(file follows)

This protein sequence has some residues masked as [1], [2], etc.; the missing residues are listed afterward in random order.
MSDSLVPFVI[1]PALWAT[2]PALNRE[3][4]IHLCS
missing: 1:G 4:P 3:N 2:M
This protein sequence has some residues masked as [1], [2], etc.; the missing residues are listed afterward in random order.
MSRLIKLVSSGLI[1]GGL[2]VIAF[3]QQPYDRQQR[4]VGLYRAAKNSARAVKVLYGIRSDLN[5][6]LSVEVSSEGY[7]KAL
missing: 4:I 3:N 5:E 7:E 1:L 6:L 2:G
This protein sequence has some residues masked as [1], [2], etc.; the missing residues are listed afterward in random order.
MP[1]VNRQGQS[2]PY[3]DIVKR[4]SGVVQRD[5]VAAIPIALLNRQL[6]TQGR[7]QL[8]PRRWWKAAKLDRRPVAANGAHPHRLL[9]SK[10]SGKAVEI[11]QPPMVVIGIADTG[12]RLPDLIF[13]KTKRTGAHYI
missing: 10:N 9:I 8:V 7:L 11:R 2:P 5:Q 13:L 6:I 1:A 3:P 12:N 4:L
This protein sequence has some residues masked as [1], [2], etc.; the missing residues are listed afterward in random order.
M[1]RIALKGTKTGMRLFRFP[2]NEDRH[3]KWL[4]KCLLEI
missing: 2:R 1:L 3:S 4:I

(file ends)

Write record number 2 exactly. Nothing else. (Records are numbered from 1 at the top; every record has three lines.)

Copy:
This protein sequence has some residues masked as [1], [2], etc.; the missing residues are listed afterward in random order.
MSRLIKLVSSGLI[1]GGL[2]VIAF[3]QQPYDRQQR[4]VGLYRAAKNSARAVKVLYGIRSDLN[5][6]LSVEVSSEGY[7]KAL
missing: 4:I 3:N 5:E 7:E 1:L 6:L 2:G